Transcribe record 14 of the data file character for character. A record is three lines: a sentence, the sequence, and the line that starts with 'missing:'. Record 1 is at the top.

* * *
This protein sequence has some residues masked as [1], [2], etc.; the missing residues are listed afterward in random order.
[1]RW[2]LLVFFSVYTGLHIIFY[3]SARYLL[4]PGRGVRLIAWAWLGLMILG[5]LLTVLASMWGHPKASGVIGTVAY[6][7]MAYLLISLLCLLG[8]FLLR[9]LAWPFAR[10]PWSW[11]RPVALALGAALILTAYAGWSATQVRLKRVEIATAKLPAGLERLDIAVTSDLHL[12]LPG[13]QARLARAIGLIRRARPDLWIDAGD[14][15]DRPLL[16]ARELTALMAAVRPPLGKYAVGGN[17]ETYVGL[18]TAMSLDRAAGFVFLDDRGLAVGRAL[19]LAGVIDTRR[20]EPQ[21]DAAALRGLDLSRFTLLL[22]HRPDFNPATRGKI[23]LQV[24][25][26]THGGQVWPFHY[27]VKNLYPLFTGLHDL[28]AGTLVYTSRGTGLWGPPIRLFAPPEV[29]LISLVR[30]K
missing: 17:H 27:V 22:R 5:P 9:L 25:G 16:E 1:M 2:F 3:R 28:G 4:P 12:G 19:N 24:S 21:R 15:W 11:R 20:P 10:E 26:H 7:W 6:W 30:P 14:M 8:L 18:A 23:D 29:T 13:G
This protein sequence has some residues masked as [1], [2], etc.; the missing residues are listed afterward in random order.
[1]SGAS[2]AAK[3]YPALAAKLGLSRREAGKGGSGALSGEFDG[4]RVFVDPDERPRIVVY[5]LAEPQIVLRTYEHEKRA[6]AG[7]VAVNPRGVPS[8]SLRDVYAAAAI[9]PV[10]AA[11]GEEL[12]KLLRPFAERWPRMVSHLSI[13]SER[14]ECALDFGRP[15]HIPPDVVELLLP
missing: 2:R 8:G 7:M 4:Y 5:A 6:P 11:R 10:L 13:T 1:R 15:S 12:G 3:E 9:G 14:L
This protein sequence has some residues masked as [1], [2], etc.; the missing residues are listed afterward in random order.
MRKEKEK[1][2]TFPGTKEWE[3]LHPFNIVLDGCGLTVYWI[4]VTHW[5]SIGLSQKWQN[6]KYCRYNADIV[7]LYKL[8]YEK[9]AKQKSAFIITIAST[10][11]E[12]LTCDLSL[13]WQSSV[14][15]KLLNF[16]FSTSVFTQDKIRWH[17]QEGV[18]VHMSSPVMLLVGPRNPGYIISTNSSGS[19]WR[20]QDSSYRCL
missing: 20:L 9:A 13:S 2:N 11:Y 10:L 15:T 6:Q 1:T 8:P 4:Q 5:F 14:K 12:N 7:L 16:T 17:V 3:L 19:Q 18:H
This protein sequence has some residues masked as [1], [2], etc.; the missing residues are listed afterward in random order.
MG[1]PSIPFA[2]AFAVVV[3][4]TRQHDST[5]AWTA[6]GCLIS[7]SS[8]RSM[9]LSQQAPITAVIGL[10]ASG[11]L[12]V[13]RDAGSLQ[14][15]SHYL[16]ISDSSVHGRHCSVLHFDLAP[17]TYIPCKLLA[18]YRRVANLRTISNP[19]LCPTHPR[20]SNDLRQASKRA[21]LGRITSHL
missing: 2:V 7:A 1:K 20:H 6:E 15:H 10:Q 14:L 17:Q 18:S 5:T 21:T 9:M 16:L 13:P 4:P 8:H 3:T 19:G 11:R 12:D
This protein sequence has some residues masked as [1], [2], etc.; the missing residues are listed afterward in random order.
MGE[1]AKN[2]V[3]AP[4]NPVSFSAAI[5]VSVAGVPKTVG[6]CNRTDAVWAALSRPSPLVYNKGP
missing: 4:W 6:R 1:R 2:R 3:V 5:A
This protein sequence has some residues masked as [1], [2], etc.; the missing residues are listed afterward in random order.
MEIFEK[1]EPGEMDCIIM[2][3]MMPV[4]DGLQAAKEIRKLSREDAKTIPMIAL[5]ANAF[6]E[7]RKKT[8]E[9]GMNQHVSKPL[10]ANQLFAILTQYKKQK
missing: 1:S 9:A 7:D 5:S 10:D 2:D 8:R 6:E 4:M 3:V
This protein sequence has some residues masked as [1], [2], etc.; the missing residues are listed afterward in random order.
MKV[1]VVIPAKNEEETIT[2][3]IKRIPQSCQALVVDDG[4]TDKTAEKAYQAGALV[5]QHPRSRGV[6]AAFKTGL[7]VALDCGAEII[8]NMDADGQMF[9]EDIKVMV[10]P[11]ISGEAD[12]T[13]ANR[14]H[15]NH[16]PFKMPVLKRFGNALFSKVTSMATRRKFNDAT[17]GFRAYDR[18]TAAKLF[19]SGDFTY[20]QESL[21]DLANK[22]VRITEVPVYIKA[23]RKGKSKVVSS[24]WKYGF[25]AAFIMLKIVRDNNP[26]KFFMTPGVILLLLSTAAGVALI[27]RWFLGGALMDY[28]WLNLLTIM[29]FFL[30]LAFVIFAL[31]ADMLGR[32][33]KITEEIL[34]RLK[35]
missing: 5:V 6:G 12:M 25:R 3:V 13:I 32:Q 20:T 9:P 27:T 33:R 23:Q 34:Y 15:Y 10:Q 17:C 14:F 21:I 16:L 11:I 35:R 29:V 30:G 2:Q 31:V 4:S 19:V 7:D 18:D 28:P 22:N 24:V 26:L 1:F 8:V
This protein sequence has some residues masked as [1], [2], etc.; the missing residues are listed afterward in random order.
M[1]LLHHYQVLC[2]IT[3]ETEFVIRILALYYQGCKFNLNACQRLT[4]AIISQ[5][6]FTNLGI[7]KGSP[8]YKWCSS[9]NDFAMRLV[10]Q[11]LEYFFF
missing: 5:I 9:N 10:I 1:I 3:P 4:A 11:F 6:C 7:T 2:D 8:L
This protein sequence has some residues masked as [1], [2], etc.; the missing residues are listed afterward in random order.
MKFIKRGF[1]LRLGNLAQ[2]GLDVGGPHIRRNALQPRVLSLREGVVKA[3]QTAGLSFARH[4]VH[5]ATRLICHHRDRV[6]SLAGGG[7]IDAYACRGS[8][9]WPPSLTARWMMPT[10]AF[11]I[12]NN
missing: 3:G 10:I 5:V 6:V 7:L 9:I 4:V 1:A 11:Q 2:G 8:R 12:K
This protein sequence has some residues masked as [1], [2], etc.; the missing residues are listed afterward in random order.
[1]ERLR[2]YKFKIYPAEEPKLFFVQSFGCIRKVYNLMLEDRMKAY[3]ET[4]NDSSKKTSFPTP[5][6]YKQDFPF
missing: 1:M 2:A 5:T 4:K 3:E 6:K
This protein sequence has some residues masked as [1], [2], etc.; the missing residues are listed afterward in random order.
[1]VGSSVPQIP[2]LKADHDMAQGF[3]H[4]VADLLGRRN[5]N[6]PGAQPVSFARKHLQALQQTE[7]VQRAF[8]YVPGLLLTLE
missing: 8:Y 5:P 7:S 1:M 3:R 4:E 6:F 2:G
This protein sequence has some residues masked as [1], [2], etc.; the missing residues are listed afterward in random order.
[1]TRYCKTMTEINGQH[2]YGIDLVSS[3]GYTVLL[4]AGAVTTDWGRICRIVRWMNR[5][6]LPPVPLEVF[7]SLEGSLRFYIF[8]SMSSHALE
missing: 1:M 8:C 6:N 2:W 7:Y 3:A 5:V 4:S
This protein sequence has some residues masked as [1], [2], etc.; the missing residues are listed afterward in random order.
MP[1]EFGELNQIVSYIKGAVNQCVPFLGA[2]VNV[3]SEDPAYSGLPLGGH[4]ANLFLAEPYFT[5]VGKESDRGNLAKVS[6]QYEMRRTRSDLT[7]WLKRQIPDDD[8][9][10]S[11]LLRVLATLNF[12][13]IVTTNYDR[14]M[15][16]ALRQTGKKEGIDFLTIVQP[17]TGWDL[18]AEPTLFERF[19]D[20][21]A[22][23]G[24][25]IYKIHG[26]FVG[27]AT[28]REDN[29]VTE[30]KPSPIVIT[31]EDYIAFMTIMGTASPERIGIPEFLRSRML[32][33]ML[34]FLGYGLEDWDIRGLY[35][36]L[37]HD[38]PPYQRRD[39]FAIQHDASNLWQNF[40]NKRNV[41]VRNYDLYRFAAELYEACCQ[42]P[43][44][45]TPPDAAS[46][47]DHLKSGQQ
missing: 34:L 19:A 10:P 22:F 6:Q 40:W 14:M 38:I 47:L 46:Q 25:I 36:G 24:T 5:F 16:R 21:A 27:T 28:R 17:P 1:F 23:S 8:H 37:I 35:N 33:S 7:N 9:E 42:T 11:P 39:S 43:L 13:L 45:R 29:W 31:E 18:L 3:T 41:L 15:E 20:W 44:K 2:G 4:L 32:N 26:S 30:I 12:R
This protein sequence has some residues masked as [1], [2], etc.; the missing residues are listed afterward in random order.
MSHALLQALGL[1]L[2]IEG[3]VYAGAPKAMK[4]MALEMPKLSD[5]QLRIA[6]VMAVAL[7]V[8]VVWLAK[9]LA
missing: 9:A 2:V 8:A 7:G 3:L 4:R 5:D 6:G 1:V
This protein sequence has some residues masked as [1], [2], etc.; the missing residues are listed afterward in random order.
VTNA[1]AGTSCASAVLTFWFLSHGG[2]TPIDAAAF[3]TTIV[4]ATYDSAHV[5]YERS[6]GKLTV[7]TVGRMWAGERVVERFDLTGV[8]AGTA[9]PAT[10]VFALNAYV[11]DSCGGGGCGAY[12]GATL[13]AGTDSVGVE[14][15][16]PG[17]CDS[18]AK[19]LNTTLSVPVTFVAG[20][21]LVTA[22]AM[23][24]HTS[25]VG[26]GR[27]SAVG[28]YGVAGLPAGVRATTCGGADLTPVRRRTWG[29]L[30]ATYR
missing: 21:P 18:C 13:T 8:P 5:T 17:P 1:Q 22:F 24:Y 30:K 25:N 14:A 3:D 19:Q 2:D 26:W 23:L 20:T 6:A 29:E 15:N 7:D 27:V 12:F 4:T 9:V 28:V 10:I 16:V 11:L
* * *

This protein sequence has some residues masked as [1], [2], etc.; the missing residues are listed afterward in random order.
MSHALLQALGL[1]L[2]IEG[3]VYAGAPKAMK[4]MALEMPKLSD[5]QLRIA[6]VMAVAL[7]V[8]VVWLAK[9]LA
missing: 9:A 2:V 8:A 7:G 3:L 4:R 5:D 6:G 1:V